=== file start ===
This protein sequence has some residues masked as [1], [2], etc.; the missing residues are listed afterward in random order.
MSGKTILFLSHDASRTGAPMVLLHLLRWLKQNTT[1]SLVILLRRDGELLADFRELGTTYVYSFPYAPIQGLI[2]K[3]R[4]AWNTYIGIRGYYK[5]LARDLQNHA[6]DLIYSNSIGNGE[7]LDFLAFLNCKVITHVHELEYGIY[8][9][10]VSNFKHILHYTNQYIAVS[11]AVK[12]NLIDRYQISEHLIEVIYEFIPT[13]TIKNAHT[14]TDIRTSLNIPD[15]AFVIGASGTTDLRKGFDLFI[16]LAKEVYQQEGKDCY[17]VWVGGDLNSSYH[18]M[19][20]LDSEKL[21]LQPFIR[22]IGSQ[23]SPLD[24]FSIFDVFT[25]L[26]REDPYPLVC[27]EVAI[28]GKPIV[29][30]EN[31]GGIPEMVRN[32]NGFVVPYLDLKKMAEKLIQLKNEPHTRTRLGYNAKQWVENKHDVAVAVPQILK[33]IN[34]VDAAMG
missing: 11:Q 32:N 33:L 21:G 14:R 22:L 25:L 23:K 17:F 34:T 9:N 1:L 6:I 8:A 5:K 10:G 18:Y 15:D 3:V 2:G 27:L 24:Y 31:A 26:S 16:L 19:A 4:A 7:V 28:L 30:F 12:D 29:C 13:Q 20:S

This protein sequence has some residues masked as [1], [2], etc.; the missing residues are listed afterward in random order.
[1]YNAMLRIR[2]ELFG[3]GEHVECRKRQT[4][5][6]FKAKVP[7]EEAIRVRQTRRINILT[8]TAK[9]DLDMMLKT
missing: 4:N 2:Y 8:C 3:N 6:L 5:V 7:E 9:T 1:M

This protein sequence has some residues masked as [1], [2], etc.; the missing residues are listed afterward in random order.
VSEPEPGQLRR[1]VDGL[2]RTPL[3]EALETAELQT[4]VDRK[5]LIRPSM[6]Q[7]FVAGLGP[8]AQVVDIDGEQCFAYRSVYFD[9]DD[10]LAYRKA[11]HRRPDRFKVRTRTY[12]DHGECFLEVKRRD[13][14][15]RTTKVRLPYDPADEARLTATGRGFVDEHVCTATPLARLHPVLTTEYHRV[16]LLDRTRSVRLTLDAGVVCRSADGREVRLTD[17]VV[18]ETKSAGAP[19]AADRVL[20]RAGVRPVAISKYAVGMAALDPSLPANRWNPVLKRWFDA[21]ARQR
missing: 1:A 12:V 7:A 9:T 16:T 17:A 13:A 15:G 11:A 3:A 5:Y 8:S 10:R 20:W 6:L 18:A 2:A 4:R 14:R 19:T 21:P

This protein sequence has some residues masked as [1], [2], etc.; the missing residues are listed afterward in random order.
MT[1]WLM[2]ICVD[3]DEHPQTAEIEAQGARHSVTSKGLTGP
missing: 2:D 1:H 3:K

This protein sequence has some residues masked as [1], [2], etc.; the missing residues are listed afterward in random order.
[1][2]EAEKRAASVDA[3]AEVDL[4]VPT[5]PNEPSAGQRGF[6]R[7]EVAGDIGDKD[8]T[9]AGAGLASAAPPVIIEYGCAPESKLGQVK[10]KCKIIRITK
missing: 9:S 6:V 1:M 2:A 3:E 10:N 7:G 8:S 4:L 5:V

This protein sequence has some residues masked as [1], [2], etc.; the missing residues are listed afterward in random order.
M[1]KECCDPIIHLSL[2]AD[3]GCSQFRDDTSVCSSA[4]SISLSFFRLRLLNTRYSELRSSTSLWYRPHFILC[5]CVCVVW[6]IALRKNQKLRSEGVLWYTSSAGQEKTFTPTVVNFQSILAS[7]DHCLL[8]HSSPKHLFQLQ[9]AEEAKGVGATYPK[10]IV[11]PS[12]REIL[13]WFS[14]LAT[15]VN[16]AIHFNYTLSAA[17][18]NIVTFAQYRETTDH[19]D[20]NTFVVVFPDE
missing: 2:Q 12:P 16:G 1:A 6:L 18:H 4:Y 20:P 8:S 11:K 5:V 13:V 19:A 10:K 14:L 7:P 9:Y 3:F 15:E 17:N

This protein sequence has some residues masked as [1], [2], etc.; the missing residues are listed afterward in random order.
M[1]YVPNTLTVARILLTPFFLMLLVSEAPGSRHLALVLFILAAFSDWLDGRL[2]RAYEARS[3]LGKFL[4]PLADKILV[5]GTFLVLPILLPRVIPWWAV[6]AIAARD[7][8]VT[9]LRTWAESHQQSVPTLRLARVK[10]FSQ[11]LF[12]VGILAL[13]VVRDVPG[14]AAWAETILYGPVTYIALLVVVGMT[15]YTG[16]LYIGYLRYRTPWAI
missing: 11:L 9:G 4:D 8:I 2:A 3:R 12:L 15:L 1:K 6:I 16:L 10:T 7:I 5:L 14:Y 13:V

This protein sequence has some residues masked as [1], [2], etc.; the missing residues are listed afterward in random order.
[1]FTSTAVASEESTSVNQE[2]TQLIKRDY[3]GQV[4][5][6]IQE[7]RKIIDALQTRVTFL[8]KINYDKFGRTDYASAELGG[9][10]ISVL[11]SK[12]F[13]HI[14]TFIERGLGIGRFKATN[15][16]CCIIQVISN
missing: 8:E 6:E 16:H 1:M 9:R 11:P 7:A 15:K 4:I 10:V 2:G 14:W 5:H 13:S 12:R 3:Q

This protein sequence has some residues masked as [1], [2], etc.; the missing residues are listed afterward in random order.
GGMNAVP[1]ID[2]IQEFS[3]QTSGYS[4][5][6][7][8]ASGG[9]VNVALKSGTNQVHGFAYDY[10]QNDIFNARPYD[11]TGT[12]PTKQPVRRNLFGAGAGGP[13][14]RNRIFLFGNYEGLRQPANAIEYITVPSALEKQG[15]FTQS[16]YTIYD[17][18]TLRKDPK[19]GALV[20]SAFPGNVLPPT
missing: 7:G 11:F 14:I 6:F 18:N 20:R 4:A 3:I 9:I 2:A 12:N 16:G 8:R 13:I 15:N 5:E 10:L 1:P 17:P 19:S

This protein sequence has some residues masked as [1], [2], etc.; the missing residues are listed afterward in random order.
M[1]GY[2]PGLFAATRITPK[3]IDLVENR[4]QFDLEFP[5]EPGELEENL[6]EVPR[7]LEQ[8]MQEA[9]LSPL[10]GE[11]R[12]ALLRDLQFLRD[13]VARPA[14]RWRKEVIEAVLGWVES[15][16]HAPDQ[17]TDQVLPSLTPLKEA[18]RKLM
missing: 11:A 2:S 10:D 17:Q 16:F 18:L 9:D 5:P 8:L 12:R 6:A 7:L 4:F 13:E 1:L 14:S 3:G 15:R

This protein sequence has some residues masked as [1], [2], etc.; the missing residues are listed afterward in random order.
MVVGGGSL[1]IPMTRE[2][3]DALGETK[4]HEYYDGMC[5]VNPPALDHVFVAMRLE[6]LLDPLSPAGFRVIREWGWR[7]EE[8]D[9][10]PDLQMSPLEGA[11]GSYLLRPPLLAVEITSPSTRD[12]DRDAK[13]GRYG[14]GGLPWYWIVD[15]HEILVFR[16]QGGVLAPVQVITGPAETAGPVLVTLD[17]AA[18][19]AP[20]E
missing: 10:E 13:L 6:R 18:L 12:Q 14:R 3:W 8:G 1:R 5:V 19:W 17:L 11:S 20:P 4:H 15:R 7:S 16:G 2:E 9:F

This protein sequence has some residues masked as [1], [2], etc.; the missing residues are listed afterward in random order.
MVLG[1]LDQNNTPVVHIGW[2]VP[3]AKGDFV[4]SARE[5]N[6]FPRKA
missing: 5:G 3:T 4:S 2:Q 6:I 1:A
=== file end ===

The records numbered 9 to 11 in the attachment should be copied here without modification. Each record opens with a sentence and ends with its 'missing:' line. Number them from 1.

This protein sequence has some residues masked as [1], [2], etc.; the missing residues are listed afterward in random order.
GGMNAVP[1]ID[2]IQEFS[3]QTSGYS[4][5][6][7][8]ASGG[9]VNVALKSGTNQVHGFAYDY[10]QNDIFNARPYD[11]TGT[12]PTKQPVRRNLFGAGAGGP[13][14]RNRIFLFGNYEGLRQPANAIEYITVPSALEKQG[15]FTQS[16]YTIYD[17][18]TLRKDPK[19]GALV[20]SAFPGNVLPPT
missing: 7:G 11:F 14:I 6:F 18:N 20:R 4:A 3:I 9:I 2:A 12:N 16:G 8:R 13:I 15:N 5:E 10:L 1:P 17:P 19:S

This protein sequence has some residues masked as [1], [2], etc.; the missing residues are listed afterward in random order.
M[1]GY[2]PGLFAATRITPK[3]IDLVENR[4]QFDLEFP[5]EPGELEENL[6]EVPR[7]LEQ[8]MQEA[9]LSPL[10]GE[11]R[12]ALLRDLQFLRD[13]VARPA[14]RWRKEVIEAVLGWVES[15][16]HAPDQ[17]TDQVLPSLTPLKEA[18]RKLM
missing: 11:A 2:S 10:D 17:Q 16:F 18:L 9:D 5:P 8:L 12:R 6:A 7:L 4:F 13:E 1:L 14:S 3:G 15:R

This protein sequence has some residues masked as [1], [2], etc.; the missing residues are listed afterward in random order.
MVVGGGSL[1]IPMTRE[2][3]DALGETK[4]HEYYDGMC[5]VNPPALDHVFVAMRLE[6]LLDPLSPAGFRVIREWGWR[7]EE[8]D[9][10]PDLQMSPLEGA[11]GSYLLRPPLLAVEITSPSTRD[12]DRDAK[13]GRYG[14]GGLPWYWIVD[15]HEILVFR[16]QGGVLAPVQVITGPAETAGPVLVTLD[17]AA[18][19]AP[20]E
missing: 10:E 13:L 6:R 18:L 12:Q 14:R 3:W 8:G 1:R 5:V 19:W 17:L 11:S 20:P 4:H 15:R 7:S 16:G 2:E 9:F